Representatives of the US hotel industry expressed disappointment with the federal government’s strict interpretation of public-access swimming pool rules under the Americans With Disabilities Act.
After waiting months for clarification about pool lifts, the lodging and spa industries learned on January 31 that the US Department of Justice is sticking with the Americans With Disabilities Act revisions that go into effect March 15. The rules state that all public pools and most spas need to have at least one means of entry for disabled guests. In many instances, swimming pool lifts must be permanently fixed – the most costly decision for hotel owners.
The American Hotel & Lodging Industry officials met with the DOJ, and 'they reiterated their harsh and unyielding interpretation,' said an AH&LA statement.
‘DOJ officials refused to consider AH&LA's concerns that the ADA rules are vague and overbroad, leading to great confusion. Nor did DOJ consider our industry's concern regarding the possibility that a permanent lift not in operation might pose a safety concern for children and other guests, or the inability to obtain and properly install lifts by the March 15 deadline. 'The association urged hotel and spa owners and operators to contact their Congressional representatives to express their opposition ‘to this hard-line approach taken by DOJ.' AH&LA also noted it 'is working with our ADA Counsel to assess a legal response.'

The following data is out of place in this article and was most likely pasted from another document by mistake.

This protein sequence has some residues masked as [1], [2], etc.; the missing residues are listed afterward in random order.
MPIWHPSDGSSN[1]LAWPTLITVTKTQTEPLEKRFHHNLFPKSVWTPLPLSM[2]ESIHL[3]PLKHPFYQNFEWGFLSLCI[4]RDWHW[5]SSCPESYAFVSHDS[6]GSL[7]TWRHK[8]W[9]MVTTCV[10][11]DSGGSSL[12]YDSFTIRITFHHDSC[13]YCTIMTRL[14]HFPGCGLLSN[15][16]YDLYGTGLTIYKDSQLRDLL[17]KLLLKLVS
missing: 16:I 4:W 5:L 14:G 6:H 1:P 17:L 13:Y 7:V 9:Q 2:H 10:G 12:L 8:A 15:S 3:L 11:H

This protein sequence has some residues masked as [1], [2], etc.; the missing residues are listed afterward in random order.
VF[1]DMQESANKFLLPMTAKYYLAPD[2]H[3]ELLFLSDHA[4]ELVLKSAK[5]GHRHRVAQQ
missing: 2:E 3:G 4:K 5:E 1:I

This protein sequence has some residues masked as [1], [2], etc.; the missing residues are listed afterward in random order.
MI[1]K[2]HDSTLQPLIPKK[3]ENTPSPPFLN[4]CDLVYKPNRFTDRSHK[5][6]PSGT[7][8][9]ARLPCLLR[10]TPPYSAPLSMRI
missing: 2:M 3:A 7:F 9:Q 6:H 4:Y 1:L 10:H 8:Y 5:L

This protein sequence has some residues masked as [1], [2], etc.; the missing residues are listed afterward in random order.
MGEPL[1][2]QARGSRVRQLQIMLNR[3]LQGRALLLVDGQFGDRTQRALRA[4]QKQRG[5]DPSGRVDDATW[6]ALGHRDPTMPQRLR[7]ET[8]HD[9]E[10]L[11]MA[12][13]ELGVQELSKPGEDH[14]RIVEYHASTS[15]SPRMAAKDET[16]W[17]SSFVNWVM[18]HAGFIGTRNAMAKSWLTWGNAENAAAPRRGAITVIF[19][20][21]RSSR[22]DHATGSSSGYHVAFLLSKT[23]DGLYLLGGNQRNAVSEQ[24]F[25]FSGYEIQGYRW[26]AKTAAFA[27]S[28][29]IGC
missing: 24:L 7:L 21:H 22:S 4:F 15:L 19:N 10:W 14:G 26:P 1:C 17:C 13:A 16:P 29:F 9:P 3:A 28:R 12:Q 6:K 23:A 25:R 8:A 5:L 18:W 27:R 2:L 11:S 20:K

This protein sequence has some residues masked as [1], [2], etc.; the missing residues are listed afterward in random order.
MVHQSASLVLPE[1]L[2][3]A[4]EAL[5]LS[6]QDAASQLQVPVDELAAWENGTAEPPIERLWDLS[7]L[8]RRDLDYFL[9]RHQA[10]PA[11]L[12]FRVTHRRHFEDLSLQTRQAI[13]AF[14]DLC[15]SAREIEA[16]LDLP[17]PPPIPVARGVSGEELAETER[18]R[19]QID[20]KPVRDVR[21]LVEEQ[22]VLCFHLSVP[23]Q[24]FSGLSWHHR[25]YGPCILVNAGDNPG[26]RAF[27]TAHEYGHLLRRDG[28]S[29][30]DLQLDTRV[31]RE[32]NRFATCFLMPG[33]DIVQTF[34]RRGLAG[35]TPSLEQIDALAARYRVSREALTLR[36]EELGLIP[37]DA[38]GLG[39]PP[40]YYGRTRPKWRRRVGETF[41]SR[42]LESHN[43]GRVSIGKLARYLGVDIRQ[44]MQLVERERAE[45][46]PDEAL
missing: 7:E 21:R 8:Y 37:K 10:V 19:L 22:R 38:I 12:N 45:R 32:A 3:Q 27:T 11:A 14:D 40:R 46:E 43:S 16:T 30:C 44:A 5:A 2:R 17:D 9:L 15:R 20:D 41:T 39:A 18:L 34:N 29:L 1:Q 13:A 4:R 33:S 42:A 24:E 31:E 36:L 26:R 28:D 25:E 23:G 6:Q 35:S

The InterContinental Hotels Group Owners Association also posted the DOJ’s decision on its Web site and encouraged owners to let their voices be heard.
The AH&LA said key questions answered by DOJ include:
All lifts must be fixed or attached to a deck at all times the pool is open to guests. A portable lift is not acceptable unless it can also be fixed to the deck with clamps, screws, or bolts.
Properties that have already purchased portable lifts will need to find a way to secure the lift to the deck or purchase a new lift that can be fixed.
DOJ expects lifts at all pools and most spas to be in place by March 15, or when the pool/spa is opened.
Lifts cannot be shared between pools.
A lift must be installed if it is readily achievable.
External factors such as insurance rates, child safety, hiring additional staff to monitor safe usage and/or maintain the operation of the lift cannot be factors in determining excessive cost.
IHG Owners Association noted: 'Though additional ADA standards were issued in 2010, the US Department of Justice did not release a requested clarification on the pool lift standards until January 31. The Owners Association concurs with public statements made by AH&LA expressing disappointment with this interpretation, which comes just two months before the compliance date and at tremendous cost to hotels. We will closely monitor this issue as AH&LA determines next steps.'
The owners association added that while waiting to hear the outcome of the protest, hotel owners 'need to take action immediately to protect your hotels. The clarification makes clear that pool lifts need to be available at each pool at all times when the pool is open, and only fixed lifts will be acceptable, unless a hotel can demonstrate that installing such a lift is not readily achievable.'